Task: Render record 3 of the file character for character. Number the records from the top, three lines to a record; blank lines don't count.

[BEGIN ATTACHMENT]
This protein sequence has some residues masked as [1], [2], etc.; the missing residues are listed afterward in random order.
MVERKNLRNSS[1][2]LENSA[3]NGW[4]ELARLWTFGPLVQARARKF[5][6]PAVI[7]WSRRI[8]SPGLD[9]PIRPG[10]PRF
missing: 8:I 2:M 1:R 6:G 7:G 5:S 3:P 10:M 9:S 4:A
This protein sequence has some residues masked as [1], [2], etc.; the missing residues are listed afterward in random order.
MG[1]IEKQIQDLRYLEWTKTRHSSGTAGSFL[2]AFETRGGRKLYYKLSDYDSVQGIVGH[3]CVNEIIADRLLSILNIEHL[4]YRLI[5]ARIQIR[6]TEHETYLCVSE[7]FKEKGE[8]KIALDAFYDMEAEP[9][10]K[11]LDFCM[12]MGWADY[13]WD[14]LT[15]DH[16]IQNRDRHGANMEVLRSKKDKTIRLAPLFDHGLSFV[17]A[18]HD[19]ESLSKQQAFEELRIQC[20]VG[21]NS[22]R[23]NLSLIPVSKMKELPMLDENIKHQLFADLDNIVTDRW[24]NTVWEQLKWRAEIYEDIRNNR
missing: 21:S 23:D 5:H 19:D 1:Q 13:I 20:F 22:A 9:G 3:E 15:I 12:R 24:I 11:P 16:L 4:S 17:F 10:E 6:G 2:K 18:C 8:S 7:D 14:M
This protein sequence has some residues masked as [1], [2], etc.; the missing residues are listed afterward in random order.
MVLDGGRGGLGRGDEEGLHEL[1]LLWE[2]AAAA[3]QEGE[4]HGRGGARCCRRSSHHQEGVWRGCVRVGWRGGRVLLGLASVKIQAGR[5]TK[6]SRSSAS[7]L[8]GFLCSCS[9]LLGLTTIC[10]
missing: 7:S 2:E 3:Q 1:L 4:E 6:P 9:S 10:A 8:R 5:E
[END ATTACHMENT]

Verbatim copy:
This protein sequence has some residues masked as [1], [2], etc.; the missing residues are listed afterward in random order.
MVLDGGRGGLGRGDEEGLHEL[1]LLWE[2]AAAA[3]QEGE[4]HGRGGARCCRRSSHHQEGVWRGCVRVGWRGGRVLLGLASVKIQAGR[5]TK[6]SRSSAS[7]L[8]GFLCSCS[9]LLGLTTIC[10]
missing: 7:S 2:E 3:Q 1:L 4:E 6:P 9:S 10:A 8:R 5:E